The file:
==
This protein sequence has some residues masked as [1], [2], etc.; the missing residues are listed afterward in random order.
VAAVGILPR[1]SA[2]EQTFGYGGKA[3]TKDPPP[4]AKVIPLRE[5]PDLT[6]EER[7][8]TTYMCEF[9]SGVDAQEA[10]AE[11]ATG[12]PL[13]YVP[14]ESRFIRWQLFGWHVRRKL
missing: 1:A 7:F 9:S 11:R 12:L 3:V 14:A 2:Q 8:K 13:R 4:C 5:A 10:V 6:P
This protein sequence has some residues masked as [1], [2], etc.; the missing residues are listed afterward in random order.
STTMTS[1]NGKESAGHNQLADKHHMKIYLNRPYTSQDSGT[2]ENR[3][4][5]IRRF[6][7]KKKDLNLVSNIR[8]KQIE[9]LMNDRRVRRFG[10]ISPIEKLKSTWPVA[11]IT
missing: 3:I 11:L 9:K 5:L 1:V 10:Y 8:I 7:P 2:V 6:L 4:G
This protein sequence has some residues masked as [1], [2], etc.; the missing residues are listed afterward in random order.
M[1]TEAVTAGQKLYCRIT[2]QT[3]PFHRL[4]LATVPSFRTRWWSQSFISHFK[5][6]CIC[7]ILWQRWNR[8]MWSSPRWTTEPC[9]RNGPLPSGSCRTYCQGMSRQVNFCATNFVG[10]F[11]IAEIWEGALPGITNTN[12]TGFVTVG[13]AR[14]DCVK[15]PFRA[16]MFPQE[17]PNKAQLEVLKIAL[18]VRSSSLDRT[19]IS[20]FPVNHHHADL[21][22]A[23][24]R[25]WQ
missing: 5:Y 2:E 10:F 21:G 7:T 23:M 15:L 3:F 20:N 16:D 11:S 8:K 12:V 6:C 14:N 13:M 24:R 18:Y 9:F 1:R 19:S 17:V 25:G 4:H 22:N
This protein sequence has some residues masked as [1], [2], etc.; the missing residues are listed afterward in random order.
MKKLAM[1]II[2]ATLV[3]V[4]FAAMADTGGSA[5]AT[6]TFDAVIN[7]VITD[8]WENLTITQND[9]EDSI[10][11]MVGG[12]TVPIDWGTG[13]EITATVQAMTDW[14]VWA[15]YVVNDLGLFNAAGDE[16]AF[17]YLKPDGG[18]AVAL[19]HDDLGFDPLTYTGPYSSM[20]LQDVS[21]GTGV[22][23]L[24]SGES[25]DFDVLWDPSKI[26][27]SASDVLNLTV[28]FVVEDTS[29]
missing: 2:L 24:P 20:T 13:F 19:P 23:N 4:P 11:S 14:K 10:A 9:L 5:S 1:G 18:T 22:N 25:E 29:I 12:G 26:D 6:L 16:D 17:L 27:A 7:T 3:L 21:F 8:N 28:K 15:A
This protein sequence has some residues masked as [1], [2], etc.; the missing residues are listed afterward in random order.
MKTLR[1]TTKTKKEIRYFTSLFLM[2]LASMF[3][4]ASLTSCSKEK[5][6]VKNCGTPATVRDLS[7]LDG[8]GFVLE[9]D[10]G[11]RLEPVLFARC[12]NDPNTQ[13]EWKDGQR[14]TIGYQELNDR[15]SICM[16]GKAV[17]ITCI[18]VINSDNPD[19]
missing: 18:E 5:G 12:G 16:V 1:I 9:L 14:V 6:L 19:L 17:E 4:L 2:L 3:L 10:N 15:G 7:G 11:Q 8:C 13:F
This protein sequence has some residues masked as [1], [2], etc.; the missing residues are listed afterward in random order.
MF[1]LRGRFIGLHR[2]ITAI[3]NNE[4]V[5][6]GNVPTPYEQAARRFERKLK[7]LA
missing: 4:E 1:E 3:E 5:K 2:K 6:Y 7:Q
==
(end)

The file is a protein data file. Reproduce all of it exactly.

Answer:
This protein sequence has some residues masked as [1], [2], etc.; the missing residues are listed afterward in random order.
VAAVGILPR[1]SA[2]EQTFGYGGKA[3]TKDPPP[4]AKVIPLRE[5]PDLT[6]EER[7][8]TTYMCEF[9]SGVDAQEA[10]AE[11]ATG[12]PL[13]YVP[14]ESRFIRWQLFGWHVRRKL
missing: 1:A 7:F 9:S 11:R 12:L 3:V 14:A 2:Q 8:K 13:R 4:C 5:A 10:V 6:P
This protein sequence has some residues masked as [1], [2], etc.; the missing residues are listed afterward in random order.
STTMTS[1]NGKESAGHNQLADKHHMKIYLNRPYTSQDSGT[2]ENR[3][4][5]IRRF[6][7]KKKDLNLVSNIR[8]KQIE[9]LMNDRRVRRFG[10]ISPIEKLKSTWPVA[11]IT
missing: 3:I 11:L 9:K 5:L 1:V 10:Y 8:I 7:P 2:V 6:L 4:G
This protein sequence has some residues masked as [1], [2], etc.; the missing residues are listed afterward in random order.
M[1]TEAVTAGQKLYCRIT[2]QT[3]PFHRL[4]LATVPSFRTRWWSQSFISHFK[5][6]CIC[7]ILWQRWNR[8]MWSSPRWTTEPC[9]RNGPLPSGSCRTYCQGMSRQVNFCATNFVG[10]F[11]IAEIWEGALPGITNTN[12]TGFVTVG[13]AR[14]DCVK[15]PFRA[16]MFPQE[17]PNKAQLEVLKIAL[18]VRSSSLDRT[19]IS[20]FPVNHHHADL[21][22]A[23][24]R[25]WQ
missing: 5:Y 2:E 10:F 21:G 7:T 23:M 15:L 3:F 20:N 16:D 11:S 8:K 12:V 6:C 14:N 13:M 24:R 18:Y 9:F 1:R 19:S 17:V 25:G 4:H 22:N
This protein sequence has some residues masked as [1], [2], etc.; the missing residues are listed afterward in random order.
MKKLAM[1]II[2]ATLV[3]V[4]FAAMADTGGSA[5]AT[6]TFDAVIN[7]VITD[8]WENLTITQND[9]EDSI[10][11]MVGG[12]TVPIDWGTG[13]EITATVQAMTDW[14]VWA[15]YVVNDLGLFNAAGDE[16]AF[17]YLKPDGG[18]AVAL[19]HDDLGFDPLTYTGPYSSM[20]LQDVS[21]GTGV[22][23]L[24]SGES[25]DFDVLWDPSKI[26][27]SASDVLNLTV[28]FVVEDTS[29]
missing: 2:L 24:P 20:T 13:F 19:P 23:N 4:P 11:S 14:K 10:A 9:L 5:S 1:G 18:T 22:N 25:E 29:I 12:G 26:D 6:L 16:D 17:L 27:A 7:T 3:L 21:F 8:N 28:K 15:A
This protein sequence has some residues masked as [1], [2], etc.; the missing residues are listed afterward in random order.
MKTLR[1]TTKTKKEIRYFTSLFLM[2]LASMF[3][4]ASLTSCSKEK[5][6]VKNCGTPATVRDLS[7]LDG[8]GFVLE[9]D[10]G[11]RLEPVLFARC[12]NDPNTQ[13]EWKDGQR[14]TIGYQELNDR[15]SICM[16]GKAV[17]ITCI[18]VINSDNPD[19]
missing: 18:E 5:G 12:G 16:V 1:I 9:L 14:V 6:L 19:L 17:E 4:L 2:L 3:L 10:N 15:G 7:G 11:Q 8:C 13:F
This protein sequence has some residues masked as [1], [2], etc.; the missing residues are listed afterward in random order.
MF[1]LRGRFIGLHR[2]ITAI[3]NNE[4]V[5][6]GNVPTPYEQAARRFERKLK[7]LA
missing: 4:E 1:E 3:E 5:K 2:K 6:Y 7:Q